Fat Girls in Black Bodies Excerpt

Posted by – December 21, 2022
Categories: Excerpt Health & Healing Society & Politics

Fatness and Community

I learned the art of war in fighting weight stigma right in my backyard. Sadly, my family and community members were the first enemies of my body. There may have been an instance or two when my family stood up for me, but overall, I knew if I was to survive this fight I was thrown in, I’d have to do most of the heavy lifting myself. Over time, I shaped my defenses to be skillful and strategic. I learned how to discern looks about my body and shut them down before anyone fixed their lips to say a word. I started to understand the infiltration of White supremacy in this space. The pressure to conform to European standards of beauty far outweighs the discussion on weight and health (Patton 2006). Much of what is peddled in the Black community about diabetes, high blood pressure and incidences of stroke focuses much more on assimilation than remedy (Melton 2018). It is about eating what they say and doing activities that they approve to have a body that meets their guidelines.

For example, I was always told that eating salad was the best way to health and weight loss. It wasn’t until I was well into my twenties that I realized I did not like lettuce. When I was ready to start cooking again out of the love I had for the craft, I began to realize there are so many other vegetables that can provide the same, if not better, nutrients. I realized I didn’t have to pigeonhole my food choices for the sake of doing it the “right” way. I didn’t have to make my palate conform to European standards. To add, dancing has always been a staple in the Black community and in my family. It is so common to break out into dance sessions that get your body moving. We dance when we clean, cook, mourn and celebrate. We’re always moving if there’s a beat. I did not need Jane Fonda’s help. I did not need to do whatever the guidelines were of that stupid national fitness standard test in school. I just needed to be myself. My body knew what was good for me.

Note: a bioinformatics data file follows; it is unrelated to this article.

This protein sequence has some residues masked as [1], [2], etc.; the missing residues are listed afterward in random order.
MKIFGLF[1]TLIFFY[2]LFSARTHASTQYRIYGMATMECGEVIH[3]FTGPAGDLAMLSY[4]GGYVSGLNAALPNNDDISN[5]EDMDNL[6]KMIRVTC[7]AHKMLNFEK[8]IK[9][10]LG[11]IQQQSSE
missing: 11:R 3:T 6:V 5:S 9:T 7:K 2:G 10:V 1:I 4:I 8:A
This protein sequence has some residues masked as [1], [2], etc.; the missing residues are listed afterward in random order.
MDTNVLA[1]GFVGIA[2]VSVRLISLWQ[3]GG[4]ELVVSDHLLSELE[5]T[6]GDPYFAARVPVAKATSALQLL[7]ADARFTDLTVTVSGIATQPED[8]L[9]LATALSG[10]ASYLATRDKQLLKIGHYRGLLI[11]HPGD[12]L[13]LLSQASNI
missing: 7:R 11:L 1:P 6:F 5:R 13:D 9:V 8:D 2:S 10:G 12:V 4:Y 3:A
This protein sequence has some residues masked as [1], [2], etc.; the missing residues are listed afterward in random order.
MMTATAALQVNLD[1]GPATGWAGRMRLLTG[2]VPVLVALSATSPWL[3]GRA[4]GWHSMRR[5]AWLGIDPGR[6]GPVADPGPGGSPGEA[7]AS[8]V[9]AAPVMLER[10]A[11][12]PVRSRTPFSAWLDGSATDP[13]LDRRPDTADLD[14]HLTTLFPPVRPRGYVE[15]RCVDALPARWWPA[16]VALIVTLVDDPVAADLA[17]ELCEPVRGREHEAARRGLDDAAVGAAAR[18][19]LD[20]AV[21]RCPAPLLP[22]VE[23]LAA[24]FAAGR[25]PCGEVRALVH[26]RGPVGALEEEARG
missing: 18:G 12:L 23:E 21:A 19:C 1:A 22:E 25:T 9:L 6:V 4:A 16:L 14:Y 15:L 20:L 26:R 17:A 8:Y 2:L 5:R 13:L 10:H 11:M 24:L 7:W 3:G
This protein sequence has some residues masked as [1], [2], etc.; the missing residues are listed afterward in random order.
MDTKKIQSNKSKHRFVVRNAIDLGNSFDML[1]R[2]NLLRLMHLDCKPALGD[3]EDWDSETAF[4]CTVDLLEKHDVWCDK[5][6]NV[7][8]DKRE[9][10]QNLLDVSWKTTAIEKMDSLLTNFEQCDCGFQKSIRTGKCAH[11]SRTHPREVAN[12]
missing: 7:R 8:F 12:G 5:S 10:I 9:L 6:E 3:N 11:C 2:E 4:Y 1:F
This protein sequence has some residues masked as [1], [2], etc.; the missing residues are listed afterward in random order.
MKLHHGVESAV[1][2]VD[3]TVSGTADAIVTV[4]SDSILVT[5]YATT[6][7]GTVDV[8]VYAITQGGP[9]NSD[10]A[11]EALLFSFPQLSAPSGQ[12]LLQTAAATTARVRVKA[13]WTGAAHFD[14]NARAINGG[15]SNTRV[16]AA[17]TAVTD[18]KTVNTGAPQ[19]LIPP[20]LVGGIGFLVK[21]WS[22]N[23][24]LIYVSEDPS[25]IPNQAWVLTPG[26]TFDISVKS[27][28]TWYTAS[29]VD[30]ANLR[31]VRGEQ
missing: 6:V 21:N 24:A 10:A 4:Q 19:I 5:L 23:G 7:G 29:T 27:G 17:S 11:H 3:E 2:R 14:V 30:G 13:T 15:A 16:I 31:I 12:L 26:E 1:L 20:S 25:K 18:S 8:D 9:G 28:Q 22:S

The fear and shame of living in a fat body come dressed in the same racist, fatphobic bullshit the West has been selling for centuries. And we eat it up (pun intended). We eat it for breakfast, lunch, dinner and snacks. We look past the confounding variables seen to impact our bodies and lived experiences. We cast off our heritage and legacy of full-bodied dynasties for the sake of acceptance on this side of the world that will never fully accept our bodies as equal (Love 2018). Even as Lizzo has used her platform to call out the industry, looking fabulous in her leotards, her twerking and flute playing will fall on deaf ears and blind eyes when we start talking about what should be considered real beauty.

White supremacy is a double- edged sword, cutting as it enters and departs. White supremacy has cut the psyches of White folk, having them believe that their mediocrity is supreme, while chipping away the excellence of Black folk to have us believe that our best will never be good enough. White bodies have become the standard, leaving Black bodies to fight for the scraps of validation within our own communities, when we could easily define a new standard. For Black communities who buy into diet culture, we fat Black folk realize we have no dwelling place even among those who look like us. In our communities, we seek refuge constantly, but often never find it. Where is one to go when there is no clear sign of safety? Who will deliver us from the incessant critique of our family and peers? Perhaps Black Jesus.